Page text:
Do you live in another Nordic country and intend to work as a self-employed person in Finland?
Do you live in another Nordic country and intend to work in Finland as a self employed person? Please read the following to learn about the taxation of such income.
Registration in Finland - Personal identity number, Business ID
Please contact the local tax office after your arrival in Finland. In addition to giving you tax advice, the local tax office can help you apply for a Finnish personal identity number or Business ID.
If you are an employer with employees on your regular payroll in Finland, you should in Finland request for entry in the Tax Administration's register of employers. This obligation only exists if you employ other people and pay wages regularly. If you work alone, you do not need registration as an employer.
Income tax in Finland
The local tax office will issue you a tax card or a tax-at-source card. This document is a withholding allowance certificate. The local tax office will first examine your circumstances and draw conclusions as to whether your income will be taxable in Finland. If your income does not fall in to the taxing rights of Finland, the local tax office will give you a zero-rate certificate. This is called either a zero-rate tax card (0%-verokortti; 0%-skattekort) or a zero rate tax-at-source card (0%-lähdeverokortti; 0%-källskattekort). You should show this card to your customers or clients. When they pay you, they have the obligation to withhold tax, unless you present a zero-rate certificate.
If you have a permanent establishment in Finland, you will pay income tax on your income from Finnish sources.
If you stay in Finland for less than six months, income tax rate will equal 35 %.You can request that your earned income (except dividends) be taxed under the progressive scale instead of the tax at source. The progressive tax rate depends on the amounts of annual income and deductible expenses
If you stay longer, income tax rate will be progressive, so it will grow along with your income.
If you have a permanent establishment or if you stay longer than six months, you will have to submit an income tax return in Finland, the deadline being April of the following calendar year. Please contact the local tax office to receive a tax return form.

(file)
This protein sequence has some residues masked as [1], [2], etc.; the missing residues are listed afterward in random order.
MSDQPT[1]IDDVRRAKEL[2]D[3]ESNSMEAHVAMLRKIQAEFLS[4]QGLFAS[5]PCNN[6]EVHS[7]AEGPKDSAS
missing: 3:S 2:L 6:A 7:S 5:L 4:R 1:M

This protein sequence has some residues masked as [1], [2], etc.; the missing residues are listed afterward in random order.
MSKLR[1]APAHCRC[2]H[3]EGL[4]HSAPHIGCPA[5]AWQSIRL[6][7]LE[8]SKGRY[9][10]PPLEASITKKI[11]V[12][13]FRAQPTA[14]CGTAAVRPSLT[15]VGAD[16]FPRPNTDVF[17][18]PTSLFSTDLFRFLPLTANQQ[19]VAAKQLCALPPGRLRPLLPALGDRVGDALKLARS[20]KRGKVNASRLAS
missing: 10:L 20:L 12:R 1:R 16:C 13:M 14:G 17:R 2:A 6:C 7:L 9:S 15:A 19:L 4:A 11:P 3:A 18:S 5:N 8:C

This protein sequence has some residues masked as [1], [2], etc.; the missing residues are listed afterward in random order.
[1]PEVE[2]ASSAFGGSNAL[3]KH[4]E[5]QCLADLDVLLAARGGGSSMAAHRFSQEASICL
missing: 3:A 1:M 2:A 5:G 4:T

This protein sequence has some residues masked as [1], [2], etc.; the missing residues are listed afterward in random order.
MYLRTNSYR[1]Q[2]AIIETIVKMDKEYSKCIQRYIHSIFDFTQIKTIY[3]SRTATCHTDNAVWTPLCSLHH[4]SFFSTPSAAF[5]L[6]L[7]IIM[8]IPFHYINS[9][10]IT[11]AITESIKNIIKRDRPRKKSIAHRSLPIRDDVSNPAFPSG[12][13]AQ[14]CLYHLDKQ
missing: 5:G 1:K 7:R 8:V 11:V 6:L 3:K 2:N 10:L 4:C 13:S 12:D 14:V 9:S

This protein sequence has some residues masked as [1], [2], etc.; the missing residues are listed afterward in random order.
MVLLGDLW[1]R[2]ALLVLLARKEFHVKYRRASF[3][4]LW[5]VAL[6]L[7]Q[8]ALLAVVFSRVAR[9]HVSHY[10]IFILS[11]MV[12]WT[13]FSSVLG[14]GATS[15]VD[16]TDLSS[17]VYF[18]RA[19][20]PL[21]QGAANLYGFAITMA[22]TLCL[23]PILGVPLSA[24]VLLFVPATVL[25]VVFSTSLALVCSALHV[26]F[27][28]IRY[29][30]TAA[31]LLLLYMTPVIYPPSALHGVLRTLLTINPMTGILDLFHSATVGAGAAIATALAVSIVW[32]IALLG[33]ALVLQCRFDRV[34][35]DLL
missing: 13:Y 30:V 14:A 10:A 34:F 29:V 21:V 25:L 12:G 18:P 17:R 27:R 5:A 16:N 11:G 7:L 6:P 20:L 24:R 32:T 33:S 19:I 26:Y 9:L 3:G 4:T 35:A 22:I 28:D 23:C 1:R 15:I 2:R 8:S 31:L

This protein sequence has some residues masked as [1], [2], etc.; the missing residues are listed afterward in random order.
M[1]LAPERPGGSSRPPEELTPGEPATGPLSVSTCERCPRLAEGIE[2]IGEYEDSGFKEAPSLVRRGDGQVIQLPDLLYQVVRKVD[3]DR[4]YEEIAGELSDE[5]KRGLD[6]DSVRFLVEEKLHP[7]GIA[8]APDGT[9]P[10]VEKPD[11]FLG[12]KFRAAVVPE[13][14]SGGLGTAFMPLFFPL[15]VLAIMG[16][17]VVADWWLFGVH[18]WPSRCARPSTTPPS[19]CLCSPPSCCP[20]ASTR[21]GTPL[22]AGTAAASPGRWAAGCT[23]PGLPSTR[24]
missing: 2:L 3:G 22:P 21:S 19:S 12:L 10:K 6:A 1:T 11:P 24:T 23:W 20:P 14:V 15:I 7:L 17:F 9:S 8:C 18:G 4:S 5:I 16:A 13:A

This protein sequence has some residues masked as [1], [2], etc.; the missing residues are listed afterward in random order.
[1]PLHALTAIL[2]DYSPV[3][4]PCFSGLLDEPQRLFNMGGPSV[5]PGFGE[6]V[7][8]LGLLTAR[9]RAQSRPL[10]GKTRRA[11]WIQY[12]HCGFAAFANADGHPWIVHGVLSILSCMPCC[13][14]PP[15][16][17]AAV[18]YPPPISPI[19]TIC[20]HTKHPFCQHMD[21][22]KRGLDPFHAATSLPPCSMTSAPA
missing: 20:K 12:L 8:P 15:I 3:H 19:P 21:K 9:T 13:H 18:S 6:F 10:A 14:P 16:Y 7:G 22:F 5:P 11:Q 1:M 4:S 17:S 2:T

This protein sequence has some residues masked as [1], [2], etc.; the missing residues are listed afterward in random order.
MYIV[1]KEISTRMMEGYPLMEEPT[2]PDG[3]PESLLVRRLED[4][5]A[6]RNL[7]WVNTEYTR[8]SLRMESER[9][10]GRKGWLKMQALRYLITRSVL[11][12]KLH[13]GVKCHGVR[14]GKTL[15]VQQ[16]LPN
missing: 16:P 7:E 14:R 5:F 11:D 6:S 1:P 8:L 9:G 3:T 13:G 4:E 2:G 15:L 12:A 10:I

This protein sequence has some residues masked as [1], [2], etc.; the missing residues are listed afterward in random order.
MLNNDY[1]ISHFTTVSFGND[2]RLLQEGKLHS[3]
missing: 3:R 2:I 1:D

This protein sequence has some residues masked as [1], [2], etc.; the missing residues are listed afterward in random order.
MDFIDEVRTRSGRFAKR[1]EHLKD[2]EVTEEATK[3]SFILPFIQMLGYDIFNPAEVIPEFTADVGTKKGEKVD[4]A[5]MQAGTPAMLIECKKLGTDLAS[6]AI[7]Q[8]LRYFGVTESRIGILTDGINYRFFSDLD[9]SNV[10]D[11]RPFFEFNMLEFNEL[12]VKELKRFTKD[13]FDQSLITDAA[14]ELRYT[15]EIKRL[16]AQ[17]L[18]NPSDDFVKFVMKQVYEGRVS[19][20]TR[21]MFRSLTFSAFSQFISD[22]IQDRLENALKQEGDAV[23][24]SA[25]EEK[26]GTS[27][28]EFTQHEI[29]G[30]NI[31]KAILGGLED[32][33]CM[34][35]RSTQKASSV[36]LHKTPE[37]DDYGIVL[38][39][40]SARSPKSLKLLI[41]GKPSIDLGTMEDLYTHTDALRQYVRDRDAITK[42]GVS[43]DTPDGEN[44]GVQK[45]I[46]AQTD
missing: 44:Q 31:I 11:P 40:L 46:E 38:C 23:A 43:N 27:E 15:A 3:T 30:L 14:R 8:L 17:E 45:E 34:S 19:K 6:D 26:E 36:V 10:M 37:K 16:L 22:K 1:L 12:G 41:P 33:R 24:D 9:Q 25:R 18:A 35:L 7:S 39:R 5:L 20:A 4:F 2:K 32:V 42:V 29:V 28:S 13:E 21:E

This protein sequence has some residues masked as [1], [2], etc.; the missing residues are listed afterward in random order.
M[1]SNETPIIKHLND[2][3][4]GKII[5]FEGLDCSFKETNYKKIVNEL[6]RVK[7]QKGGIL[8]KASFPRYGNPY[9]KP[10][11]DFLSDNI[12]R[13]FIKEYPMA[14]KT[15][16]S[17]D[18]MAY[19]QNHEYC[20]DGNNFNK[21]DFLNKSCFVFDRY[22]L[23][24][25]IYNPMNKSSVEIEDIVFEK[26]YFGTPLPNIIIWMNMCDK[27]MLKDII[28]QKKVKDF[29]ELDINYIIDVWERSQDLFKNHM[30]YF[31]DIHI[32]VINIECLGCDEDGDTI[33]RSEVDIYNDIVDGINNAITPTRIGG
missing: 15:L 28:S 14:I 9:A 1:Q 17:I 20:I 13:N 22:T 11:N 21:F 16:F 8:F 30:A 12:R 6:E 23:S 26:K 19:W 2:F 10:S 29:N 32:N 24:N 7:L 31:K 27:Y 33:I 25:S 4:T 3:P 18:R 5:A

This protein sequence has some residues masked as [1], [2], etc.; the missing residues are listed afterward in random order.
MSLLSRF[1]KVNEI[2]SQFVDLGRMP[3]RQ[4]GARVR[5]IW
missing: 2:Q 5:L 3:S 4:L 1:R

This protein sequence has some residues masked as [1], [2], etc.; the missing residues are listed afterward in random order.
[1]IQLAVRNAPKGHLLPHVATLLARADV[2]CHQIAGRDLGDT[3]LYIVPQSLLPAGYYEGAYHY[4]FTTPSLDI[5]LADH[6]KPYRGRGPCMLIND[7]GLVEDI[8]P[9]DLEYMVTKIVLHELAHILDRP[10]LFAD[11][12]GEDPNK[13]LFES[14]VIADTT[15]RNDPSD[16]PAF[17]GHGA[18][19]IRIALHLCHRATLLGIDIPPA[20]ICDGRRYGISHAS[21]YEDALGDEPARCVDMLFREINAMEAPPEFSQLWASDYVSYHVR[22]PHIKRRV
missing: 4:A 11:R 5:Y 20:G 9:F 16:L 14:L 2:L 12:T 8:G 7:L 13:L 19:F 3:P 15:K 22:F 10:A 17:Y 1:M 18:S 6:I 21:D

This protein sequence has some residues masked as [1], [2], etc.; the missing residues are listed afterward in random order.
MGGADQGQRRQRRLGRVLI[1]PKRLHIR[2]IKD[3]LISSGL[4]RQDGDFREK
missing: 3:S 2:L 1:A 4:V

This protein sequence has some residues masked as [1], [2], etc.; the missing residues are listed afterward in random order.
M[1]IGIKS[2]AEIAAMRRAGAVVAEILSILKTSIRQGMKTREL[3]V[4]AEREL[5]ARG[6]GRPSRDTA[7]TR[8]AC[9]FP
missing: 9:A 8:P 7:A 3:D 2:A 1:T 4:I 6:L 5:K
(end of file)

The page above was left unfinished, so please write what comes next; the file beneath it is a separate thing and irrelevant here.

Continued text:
No permanent establishment
The local tax office will usually issue a zero-rate certificate only if you do not have a permanent establishment in Finland, and are not staying longer than 183 days during a period of consecutive 12 months. For more information on permanent establishments, see "General info".
If several Finnish customers buy your services, you can request for entry in the tax prepayment register, which is easier, because then you will no longer have to request for zero-rate certificates separately for each client or customer.
Income tax in your Nordic country of residence
Please submit the usual income tax return in your home country, and declare the entire result and profits of your activities, including your income from self-employed work in Finland.
If you have paid any tax in Finland, please include full explanation of it in your home-country tax return and demand that it be credited from the tax you pay for this income in your home country.
Social security coverage
There are special regulations according to which it will be decided where you should have the social security insurances. For more information you shall have to contact the social security authorities in your country of residence or Finnish Centre for Pensions (FCP/ETK, etk.fi) in Finland.
Obligations of an employer in Finland
If you have a permanent establishment in Finland and you pay wages regularly to employees, you have the usual employer's obligations. This means that you should withhold payroll tax and pay employers' social security contributions. The taxes withheld and social security contributions paid should be reported in the Incomes Register.
Read more tulorekisteri.fi/english (Incomes Register).
Value added tax
When a foreign entrepreneur, i.e. a person who does not have a permanent establishment in Finland, who stays or lives permanently in Finland, has VAT-liable sales of goods or services in Finland, there becomes a liability to pay value added tax. Who pays the VAT depends on the goods sold, service rendered and the buyer.
When the seller is a foreigner without a fixed establishment in Finland, and the buyer has registered as VAT-liable in Finland, a so-called reverse charge procedure applies, i.e. the VAT on goods and services sold in Finland is usually reported and paid by the buyer. The seller can however apply to be VAT-registered and become VAT-liable on application.
If the buyer is not VAT-registered in Finland (e.g. a private individual or a foreign company), the seller has to be VAT-registered and to declare and pay Finnish VAT. Selling goods or services in Finland, or having other taxable transactions in Finland will usually result in the liability of paying VAT at the basic 22-percent rate.
If a foreigner renders services at another entrepreneur's permanent establishment the service is considered to have been rendered in the country where the permanent establishment is situated. Then, usually the reverse charge procedure applies.